Ans. Evelyn Glennie was passionate about music but unfortunately, she lost her sense of hearing by the age of eleven. Master percussionist, Ron Forbes spotted Evelyn’s talent and taught her to feel music through her other body parts specially her lower body instead of hearing it through her ears. He trained her by tuning two large drums to different notes. Now, Evelyn could sense various sounds and vibrations through different parts of her body. She could feel the higher notes produced by one of the drums through the upper part of her body, above the waist and the lower notes of the other drum through the lower part of her body, below the waist. Evelyn removed her footwear while she performed on a wooden floor so that she can feel the vibrations produced by different instruments pass through her bare feet. This way, Evelyn learnt to hear the sounds of various musical instruments.

Q2. Name the various places and causes for which Evelyn performs.

Ans. Evelyn went to Royal Academy of Music, London to study music. She made her first tour to United Kingdom with a youth orchestra, at the age of sixteen. Evelyn is a popular musician with a busy international schedule touring in most parts of the world. Apart from the regular concerts in hospitals and schools, she also does charity and does free concerts in hospitals and prisons.



Wednesday, 13 May 2020

The Road Not Taken


The Road Not Taken

Analysis of the poem

§  The poem ‘The Road not Taken’ is composed by Robert Frost who is a renowned American poet and better known for his nature poems with realistic themes.
§  The entire poem is an extended metaphor for life as two roads stand for choices offered by life and wood is presented as dilemma.
§  “The Road not Taken” begins with a dilemma ‘To be or not be” which has been a part of human existence since the mankind has evolved. Walking out, the speaker comes to a fork in the road and has to decide which path to follow.
§  the yellow leaves that cover the roads suggest that the poem is set in autumn.
§  After peering down one road as far as he can, the speaker chooses to take the other one, which he describes as ‘less travelled’ announcing that he has the courage to venture the difficult option and is willing to take the rare choice as he doesn’t wish to be a part of crowd. These lines have often been read as a celebration of individualism.
§  Frost claims he will be telling the story “somewhere ages and ages hence,” a typical beginning for a story.
§  Towards the end he brings out the central idea of the poem when he makes a confident statement, “I took the one less travelled by, and that has made all the difference.” Here, he established the importance of decision making and acting upon it rather than fussing over the results.


Theme

The theme is reflected in the central idea of the poem that a single decision can transform a life as tough choice brings a revolutionary change in life and moulds a personality.


Autobiographical Element

The poem has got an autobiographical element as Robert Frost himself took a U-turn in his life. Earlier when American publishers refused to publish his poems, he moved to England where his poems got the readers and became most sought for.
After some time, he again decided to come back to his own country, USA as he wanted to be known and die as an American poet. It really needs lot of courage and faith in one’s decision. This decision of Frost sets him apart from other American poets and brings him reverence and prestige.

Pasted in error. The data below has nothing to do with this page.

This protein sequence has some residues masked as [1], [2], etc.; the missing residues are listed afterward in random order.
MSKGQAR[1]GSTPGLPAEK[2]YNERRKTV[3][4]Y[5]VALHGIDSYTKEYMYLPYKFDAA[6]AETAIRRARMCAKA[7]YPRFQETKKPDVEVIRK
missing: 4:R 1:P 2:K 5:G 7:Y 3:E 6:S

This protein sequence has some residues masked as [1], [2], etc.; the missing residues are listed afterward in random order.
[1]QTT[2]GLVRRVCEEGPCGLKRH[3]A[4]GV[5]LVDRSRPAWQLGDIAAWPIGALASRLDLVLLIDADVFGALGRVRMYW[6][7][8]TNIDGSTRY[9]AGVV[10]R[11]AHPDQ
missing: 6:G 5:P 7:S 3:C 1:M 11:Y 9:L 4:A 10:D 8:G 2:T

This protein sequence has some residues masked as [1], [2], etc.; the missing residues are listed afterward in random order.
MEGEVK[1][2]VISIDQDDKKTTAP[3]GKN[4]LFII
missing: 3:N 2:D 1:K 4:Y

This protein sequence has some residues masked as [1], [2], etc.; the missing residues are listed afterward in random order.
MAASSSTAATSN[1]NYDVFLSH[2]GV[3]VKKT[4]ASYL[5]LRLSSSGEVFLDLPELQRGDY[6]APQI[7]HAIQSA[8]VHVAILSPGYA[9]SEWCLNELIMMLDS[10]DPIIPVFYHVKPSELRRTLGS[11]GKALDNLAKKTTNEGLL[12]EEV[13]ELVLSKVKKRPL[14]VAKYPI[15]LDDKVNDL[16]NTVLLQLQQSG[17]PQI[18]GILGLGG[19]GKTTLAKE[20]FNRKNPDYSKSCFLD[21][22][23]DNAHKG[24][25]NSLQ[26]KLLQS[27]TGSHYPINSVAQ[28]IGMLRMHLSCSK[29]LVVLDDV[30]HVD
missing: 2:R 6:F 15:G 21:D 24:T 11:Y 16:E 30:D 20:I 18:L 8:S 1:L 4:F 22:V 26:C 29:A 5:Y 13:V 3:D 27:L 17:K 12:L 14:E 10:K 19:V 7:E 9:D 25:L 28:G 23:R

Poetic Devices

Two roads diverged in a yellow wood – Symbolism
I took the one less travelled by – Symbolism
And sorry I could not travel both
And be one traveller, long I stood                        Anaphora
And looked down one as far as I could
Then took the other, as just as fair – Repetition
And looked down one as far as I could – Repetition
Somewhere ages and ages hence – Repetition
And that has made all the difference – Assonance
I shall be telling this with a sigh – Assonance
Because it was grassy and wanted wear – Alliteration
Though as for that the passing there – Alliteration
Oh! I kept the first for another day – Alliteration
Two roads diverged in a yellow wood – Refrain


Questions – Answers

Q1. Does the poet seem happy about his decision?

Ans. We cannot tell, ultimately, whether the speaker is pleased with his choice or not as the word ‘sigh’ can be either sigh of relief or that of regret. But, the confusion is erased by the speaker when he claims that his decision has made ‘all the difference’. The speaker neither seems happy nor sad but quite confident and positive about his decision when he makes the confident statement, ‘And that has made all the difference’. He seems to be less bothered about the results and more concerned about the decision. He wants to tell the readers that he respects his decision and has confidence in his choice whatever is the result. The last line makes one thing clear that he certainly is not sorry about his decision whatever be the difference. 

Q2. What is ‘the difference’ that the poet mentions?

Ans. The reader cannot discern whether the “difference” evoked in the last line is glorious or disappointing. The word ‘difference’ itself doesn’t convey whether this choice made the speaker’s life better or worse. What is clear is that the act of choosing a different and difficult option will certainly bring a remarkable difference in his life.  ‘All the difference’ conveys the simple fact that choice is inevitable and decision making is more important. One should be ready to face the consequences – better or worse as the poet seems to be confident and respecting his decision and proving his identity as a unique person who doesn’t believe in following the crowd but be ‘diffenrent’.

Q3. Justify the significance of the title ‘The Road not Taken’.

Ans. Indeed, the title of the poem ‘The road not Taken’ is about absence. It is about the choice the speaker did not make or could not make, which still haunts him. However, Frost refuses to allow the title to have a single meaning and he quotes, ‘the road not taken also denotes the road which is less travelled and the road most people did not take, the other road which was choice of very few people’. According to him, ‘No matter which road we take, we’ll always sigh about the road not taken by us, and wish we’d taken another.”